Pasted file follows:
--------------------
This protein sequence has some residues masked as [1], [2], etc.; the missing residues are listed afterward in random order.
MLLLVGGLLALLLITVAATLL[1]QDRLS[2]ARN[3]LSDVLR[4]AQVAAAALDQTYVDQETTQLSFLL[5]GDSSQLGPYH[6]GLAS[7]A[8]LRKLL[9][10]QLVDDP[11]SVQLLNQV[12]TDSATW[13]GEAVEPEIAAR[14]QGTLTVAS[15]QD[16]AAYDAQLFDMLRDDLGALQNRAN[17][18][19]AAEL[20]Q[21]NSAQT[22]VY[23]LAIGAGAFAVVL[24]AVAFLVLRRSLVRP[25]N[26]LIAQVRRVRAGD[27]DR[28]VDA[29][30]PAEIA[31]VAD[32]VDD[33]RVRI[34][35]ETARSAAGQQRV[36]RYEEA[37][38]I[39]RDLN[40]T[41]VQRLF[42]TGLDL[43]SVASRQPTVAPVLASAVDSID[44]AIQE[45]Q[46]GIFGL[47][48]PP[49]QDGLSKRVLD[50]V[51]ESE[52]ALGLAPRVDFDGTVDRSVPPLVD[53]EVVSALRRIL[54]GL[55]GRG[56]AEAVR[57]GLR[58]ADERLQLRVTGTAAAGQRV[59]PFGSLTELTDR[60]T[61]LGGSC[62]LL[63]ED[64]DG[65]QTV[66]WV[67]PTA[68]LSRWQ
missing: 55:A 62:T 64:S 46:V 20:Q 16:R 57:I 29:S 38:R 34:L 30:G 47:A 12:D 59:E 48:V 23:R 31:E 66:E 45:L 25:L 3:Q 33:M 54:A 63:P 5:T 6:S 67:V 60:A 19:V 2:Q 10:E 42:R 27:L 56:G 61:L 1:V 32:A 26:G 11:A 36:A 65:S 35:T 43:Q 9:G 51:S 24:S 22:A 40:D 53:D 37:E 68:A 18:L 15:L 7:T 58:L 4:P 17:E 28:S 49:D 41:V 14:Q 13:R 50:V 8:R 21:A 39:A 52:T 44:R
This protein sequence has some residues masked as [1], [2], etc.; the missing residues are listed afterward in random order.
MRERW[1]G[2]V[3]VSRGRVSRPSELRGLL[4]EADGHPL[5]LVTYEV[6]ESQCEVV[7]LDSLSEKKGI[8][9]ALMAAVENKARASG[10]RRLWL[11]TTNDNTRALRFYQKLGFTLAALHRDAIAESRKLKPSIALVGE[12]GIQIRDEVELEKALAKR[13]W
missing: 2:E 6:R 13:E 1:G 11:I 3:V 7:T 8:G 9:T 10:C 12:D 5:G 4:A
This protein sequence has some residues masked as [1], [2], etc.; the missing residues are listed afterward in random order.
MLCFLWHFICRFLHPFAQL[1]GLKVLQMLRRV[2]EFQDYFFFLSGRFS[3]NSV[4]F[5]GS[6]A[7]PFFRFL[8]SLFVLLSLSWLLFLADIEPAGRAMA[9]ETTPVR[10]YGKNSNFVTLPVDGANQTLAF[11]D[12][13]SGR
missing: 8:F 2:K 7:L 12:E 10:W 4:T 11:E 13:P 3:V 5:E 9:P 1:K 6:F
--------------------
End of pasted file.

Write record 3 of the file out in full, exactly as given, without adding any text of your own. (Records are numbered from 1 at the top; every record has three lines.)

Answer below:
This protein sequence has some residues masked as [1], [2], etc.; the missing residues are listed afterward in random order.
MLCFLWHFICRFLHPFAQL[1]GLKVLQMLRRV[2]EFQDYFFFLSGRFS[3]NSV[4]F[5]GS[6]A[7]PFFRFL[8]SLFVLLSLSWLLFLADIEPAGRAMA[9]ETTPVR[10]YGKNSNFVTLPVDGANQTLAF[11]D[12][13]SGR
missing: 8:F 2:K 7:L 12:E 10:W 4:T 11:E 13:P 3:V 5:E 9:P 1:K 6:F